which is the vernal point of the radix, while a purely "sidereal"
return represents positions in a sidereal zodiac the starting point of
which is the vernal point of September 11, A.D. 221 (in the case of the
"Sidereal" is by convention a "fixed" reference frame, against which
the precessional motion is observed and measured. The astrological
concept of "a radix" is almost the same thing: something "fixed" in
time against which one charts everything that happens in time. From
this perspective, precession-corrected (=sidereal) solar returns and
transits appear to be the most logical way to proceed, since the birth
chart is conventionally considered "fixed" in time and space.
This is the principle behind the use of a sidereal reference frame.
What zodiac (tropical or sidereal) one chooses to represent the
positions is irrelevant form a mathematical or calculation standpoint,
unless one gives special weight to purely astrological considerations,
such as where the zodiacal signs should begin or end, a consideration
that for many astrologers (including myself) is of little interest.
A "fixed" sidereal reference frame is no different than what is assumed
about the moment of birth or the birth chart, the concept of "radix",
the radix moment having a different weight than all the others and used
as the common reference frame for all. The radix space and time
coordinates are the basic reference frame in Astrology.
Is astrological analysis (or, for that matter, the analysis of a human
life) a question of anything against anything or is it by necessity
structured around certain "privileged" or meaningful events?
The symbolical link between the concept of "sidereal" (i.e. fixed in
time and space) and the concept of "radix" provides the framework to
understand the different possibilities; one can categorize the types of
events being compared --i.e., birth against anything else, a human
biography, a process, or simple unrelated events. For example,
one can think of:
1-) precession-corrected positions when one date or chart is seen in reference or with respect to the other (the radix)
2-) tropical-only positions when both are seen comparatively in
reference to themselves only (in equal or "democratic" terms, giving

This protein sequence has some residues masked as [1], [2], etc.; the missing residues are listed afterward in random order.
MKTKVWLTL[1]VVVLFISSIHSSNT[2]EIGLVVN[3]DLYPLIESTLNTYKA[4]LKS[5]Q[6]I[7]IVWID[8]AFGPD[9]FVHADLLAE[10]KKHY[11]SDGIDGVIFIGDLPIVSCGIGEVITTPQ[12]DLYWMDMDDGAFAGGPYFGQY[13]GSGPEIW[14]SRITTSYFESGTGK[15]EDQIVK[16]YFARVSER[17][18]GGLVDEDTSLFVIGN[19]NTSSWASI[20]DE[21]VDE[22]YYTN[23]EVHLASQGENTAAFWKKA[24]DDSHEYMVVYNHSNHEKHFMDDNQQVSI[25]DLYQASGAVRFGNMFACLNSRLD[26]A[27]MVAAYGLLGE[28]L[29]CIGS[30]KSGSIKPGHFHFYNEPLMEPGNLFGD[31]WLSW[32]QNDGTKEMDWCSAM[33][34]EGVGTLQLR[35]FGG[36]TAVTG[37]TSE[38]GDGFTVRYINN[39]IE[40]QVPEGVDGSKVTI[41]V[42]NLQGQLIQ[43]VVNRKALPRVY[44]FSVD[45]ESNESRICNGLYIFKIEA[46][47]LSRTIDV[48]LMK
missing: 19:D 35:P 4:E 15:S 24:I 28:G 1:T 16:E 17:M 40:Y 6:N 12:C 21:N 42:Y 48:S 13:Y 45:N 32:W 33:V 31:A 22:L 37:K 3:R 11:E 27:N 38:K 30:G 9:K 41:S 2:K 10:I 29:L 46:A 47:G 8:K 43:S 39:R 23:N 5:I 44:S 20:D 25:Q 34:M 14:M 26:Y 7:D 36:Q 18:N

the same weight to the 2 moments)
3-) a traditional sidereal zodiac when both are seen in reference to
something else that includes both. The traditional sidereal zodiac is
especially useful when one is comparing 3 or more independent dates or
These may be more philosophical considerations that are not related
directly to this discussion, but I can see now why I feel that a better
understanding and practical application of precession, as opposed to
the trivial, boring discussion of competing zodiacs-- is so immediately
vital and appealing or important to me.
The rigorous precession in right ascension
and declination can be used to apply a precession-correction whenever
the positions are derivative from the radix, i.e., when
"precession-corrected tropical" is applicable. Since precession from
this perspective accumulates from the time of the radix only, instead
of from A.D. 221, the resulting displacement of the right ascensions
and declinations is relatively small.
--for example-- has always performed this precession correction by
default, unless the "precession-corrected" global option is
de-activated. And because I had assumed that sidereal astrologers
always used sidereal coordinates --I was wrong--, when Riyal works in
"absolute sidereal mode" (e.g., with positions in the Fagan/Bradley
sidereal zodiac), the precession-correction from the time of the radix
cannot be deactivated. To de-activate it, one must put the program back
in tropical mode.
Later on, I learned --to my surprise-- that normally sidereal
astrologers, including Fagan, did not apply precession-correction to